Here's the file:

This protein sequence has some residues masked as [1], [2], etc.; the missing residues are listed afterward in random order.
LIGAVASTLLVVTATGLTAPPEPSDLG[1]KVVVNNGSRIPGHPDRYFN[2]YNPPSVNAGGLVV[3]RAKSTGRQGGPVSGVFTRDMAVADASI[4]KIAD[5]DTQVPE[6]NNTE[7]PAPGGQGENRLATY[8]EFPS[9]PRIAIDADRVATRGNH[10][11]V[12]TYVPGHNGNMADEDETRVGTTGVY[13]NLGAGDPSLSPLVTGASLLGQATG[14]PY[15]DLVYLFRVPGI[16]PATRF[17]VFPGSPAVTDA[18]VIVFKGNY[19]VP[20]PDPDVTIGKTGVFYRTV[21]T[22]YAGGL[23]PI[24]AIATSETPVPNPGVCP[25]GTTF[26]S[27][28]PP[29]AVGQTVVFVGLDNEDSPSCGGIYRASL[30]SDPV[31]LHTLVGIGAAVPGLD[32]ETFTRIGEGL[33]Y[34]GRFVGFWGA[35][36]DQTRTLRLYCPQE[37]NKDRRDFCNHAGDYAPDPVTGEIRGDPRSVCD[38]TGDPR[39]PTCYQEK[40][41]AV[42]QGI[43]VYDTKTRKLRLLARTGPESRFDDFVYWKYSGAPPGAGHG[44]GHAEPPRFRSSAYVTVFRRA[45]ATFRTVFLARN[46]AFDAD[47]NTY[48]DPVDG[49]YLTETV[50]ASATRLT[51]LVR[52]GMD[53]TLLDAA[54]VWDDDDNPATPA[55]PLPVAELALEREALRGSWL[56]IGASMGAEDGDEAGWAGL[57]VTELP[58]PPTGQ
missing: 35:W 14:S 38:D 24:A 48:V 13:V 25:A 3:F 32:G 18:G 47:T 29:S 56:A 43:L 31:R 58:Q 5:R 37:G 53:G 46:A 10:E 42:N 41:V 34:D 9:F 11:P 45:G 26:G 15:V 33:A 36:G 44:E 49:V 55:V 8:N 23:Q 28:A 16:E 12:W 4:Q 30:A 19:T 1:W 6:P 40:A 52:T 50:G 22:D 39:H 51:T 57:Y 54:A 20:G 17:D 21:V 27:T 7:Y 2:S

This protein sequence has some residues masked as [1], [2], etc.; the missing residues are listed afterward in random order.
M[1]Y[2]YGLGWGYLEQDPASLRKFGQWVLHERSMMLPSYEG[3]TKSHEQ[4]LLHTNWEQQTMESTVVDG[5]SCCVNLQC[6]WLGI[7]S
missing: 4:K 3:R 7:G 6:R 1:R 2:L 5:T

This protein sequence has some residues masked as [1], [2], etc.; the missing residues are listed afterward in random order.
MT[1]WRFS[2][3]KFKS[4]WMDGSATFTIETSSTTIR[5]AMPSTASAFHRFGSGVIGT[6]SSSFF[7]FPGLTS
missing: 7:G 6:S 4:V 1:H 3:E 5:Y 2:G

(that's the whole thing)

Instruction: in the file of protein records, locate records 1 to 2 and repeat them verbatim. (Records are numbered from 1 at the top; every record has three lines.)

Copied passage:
This protein sequence has some residues masked as [1], [2], etc.; the missing residues are listed afterward in random order.
LIGAVASTLLVVTATGLTAPPEPSDLG[1]KVVVNNGSRIPGHPDRYFN[2]YNPPSVNAGGLVV[3]RAKSTGRQGGPVSGVFTRDMAVADASI[4]KIAD[5]DTQVPE[6]NNTE[7]PAPGGQGENRLATY[8]EFPS[9]PRIAIDADRVATRGNH[10][11]V[12]TYVPGHNGNMADEDETRVGTTGVY[13]NLGAGDPSLSPLVTGASLLGQATG[14]PY[15]DLVYLFRVPGI[16]PATRF[17]VFPGSPAVTDA[18]VIVFKGNY[19]VP[20]PDPDVTIGKTGVFYRTV[21]T[22]YAGGL[23]PI[24]AIATSETPVPNPGVCP[25]GTTF[26]S[27][28]PP[29]AVGQTVVFVGLDNEDSPSCGGIYRASL[30]SDPV[31]LHTLVGIGAAVPGLD[32]ETFTRIGEGL[33]Y[34]GRFVGFWGA[35][36]DQTRTLRLYCPQE[37]NKDRRDFCNHAGDYAPDPVTGEIRGDPRSVCD[38]TGDPR[39]PTCYQEK[40][41]AV[42]QGI[43]VYDTKTRKLRLLARTGPESRFDDFVYWKYSGAPPGAGHG[44]GHAEPPRFRSSAYVTVFRRA[45]ATFRTVFLARN[46]AFDAD[47]NTY[48]DPVDG[49]YLTETV[50]ASATRLT[51]LVR[52]GMD[53]TLLDAA[54]VWDDDDNPATPA[55]PLPVAELALEREALRGSWL[56]IGASMGAEDGDEAGWAGL[57]VTELP[58]PPTGQ
missing: 35:W 14:S 38:D 24:A 48:V 13:V 25:A 3:F 32:G 18:G 47:T 29:S 56:A 43:L 31:R 58:Q 5:R 37:G 53:G 46:A 10:E 42:N 41:V 34:D 9:F 11:P 45:G 26:G 15:V 33:A 36:G 44:E 49:V 55:V 8:N 23:Q 28:A 16:E 12:W 4:Q 30:A 19:T 1:W 6:P 40:A 52:T 50:G 22:D 39:H 51:T 57:Y 54:A 20:G 17:D 21:V 27:T 7:Y 2:S

This protein sequence has some residues masked as [1], [2], etc.; the missing residues are listed afterward in random order.
M[1]Y[2]YGLGWGYLEQDPASLRKFGQWVLHERSMMLPSYEG[3]TKSHEQ[4]LLHTNWEQQTMESTVVDG[5]SCCVNLQC[6]WLGI[7]S
missing: 4:K 3:R 7:G 6:R 1:R 2:L 5:T